demonstrated, these communities are, in fact, entirely legal in keeping with United Nations Security Council resolutions.Israel dismisses international findings that the communities it has been building since the 1980s in the West Bank, on land occupied by the Israeli military since 1967, constitute a violation of international law.
Reuters then goes on to conflate Jews living in communities in Judea and Samaria (also, the "West Bank") with Jews living in Jerusalem:
Jews of course, lived in and around Jerusalem for over 3,000 years until they were ethnically cleansed by the Arab Legion in 1948 but for Reuters, they were, are, and always will be "settlers".Some 200,000 of the half million settlers live in East Jerusalem and adjoining areas of the West Bank that Israel annexed to its Jerusalem municipality in a move not recognized by world powers.
Reuters not only lumps together as settlers all Jews living beyond the 1949 Armistice lines, it attempts to pigeonhole them for choosing to live in these areas:
For Reuters, it couldn't possibly be the case that Jews are living in these communities to be closer to family members or to work or that they are simply exercising their rights according to international law. It must be due to government incentives or religious fervor.Many settlers living in enclaves nearest to the cities of Tel Aviv and Jerusalem cite cheaper housing costs as a motive. Others see themselves as pioneers exercising a biblical right of Jews to lands they call Judea and Samaria.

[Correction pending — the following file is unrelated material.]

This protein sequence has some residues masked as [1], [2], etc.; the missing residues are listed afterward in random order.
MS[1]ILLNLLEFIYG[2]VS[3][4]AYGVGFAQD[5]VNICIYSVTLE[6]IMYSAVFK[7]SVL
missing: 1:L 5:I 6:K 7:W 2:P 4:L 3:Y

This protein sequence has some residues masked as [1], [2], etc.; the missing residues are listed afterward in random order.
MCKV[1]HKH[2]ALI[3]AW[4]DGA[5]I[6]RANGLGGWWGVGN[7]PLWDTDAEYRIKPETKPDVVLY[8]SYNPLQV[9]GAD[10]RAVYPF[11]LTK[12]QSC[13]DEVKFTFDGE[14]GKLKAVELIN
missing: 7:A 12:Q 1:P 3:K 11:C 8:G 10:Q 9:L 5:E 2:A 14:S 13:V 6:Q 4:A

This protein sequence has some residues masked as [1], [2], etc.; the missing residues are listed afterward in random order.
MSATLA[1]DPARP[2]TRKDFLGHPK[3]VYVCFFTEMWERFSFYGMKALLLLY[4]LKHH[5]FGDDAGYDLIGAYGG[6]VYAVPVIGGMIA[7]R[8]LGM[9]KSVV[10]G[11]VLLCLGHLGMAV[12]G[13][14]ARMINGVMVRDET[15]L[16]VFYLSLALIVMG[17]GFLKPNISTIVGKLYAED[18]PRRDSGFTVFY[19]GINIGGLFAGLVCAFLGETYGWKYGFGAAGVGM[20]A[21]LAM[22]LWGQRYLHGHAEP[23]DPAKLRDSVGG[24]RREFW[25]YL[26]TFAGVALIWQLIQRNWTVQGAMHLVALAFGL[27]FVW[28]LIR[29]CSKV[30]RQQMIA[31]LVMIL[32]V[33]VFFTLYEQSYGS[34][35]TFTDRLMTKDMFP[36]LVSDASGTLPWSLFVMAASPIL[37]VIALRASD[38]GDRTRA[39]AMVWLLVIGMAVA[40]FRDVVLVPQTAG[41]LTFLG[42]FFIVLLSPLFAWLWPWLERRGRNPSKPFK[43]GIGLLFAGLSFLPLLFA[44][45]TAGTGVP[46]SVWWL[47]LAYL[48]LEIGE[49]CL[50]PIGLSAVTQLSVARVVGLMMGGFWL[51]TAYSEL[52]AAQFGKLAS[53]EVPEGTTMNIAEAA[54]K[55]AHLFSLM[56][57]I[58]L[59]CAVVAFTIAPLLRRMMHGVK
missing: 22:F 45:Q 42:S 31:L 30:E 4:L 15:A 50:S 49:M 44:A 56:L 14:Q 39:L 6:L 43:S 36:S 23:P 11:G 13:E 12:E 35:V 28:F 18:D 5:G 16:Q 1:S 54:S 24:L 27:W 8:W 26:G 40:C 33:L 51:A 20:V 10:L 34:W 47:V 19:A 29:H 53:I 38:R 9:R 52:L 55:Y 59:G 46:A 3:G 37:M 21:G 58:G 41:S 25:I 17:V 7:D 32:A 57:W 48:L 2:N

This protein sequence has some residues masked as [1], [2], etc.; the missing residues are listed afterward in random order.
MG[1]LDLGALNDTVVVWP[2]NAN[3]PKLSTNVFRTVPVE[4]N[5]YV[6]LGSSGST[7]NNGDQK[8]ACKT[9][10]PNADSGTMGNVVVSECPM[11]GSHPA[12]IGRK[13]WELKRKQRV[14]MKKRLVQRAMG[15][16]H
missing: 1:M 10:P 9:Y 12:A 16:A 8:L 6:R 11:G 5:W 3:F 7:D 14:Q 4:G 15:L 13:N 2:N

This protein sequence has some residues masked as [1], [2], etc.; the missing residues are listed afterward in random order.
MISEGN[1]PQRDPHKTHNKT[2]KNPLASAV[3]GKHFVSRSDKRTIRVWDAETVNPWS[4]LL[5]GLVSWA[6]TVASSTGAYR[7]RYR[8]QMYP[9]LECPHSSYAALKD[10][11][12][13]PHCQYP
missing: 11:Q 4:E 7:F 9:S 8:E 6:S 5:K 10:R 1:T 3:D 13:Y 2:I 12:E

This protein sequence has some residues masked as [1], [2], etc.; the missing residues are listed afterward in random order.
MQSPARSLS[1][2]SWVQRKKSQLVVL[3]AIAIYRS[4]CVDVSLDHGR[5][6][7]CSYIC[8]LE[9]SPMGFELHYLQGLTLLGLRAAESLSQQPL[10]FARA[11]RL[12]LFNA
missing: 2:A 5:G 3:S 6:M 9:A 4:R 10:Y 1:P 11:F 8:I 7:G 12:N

Then there is the padded Palestinian population figure to give weight to Arab claims to territory beyond the Green Line:
As demonstrated here, the number of Arabs living in these areas has almost certainly been inflated by Palestinian authorities in an effort to build a case for a separate Palestinian state and to boost foreign aid.The Palestinians, who number some 3 million in the West Bank and East Jerusalem...
Reuters then trots out a complete falsehood:
In fact, the current Israeli government is composed of and supported by political parties which favor a two-state solution where the Palestinian Arabs could be expected to receive between 90% and 97% of territory comprising what is commonly referred to as the West Bank. Political parties which oppose ceding land to the Palestinians generally also oppose Natanyahu.Prime Minister Benjamin Netanyahu's coalition is backed by pro-settler parties who want to keep much of the West Bank under any peace deal.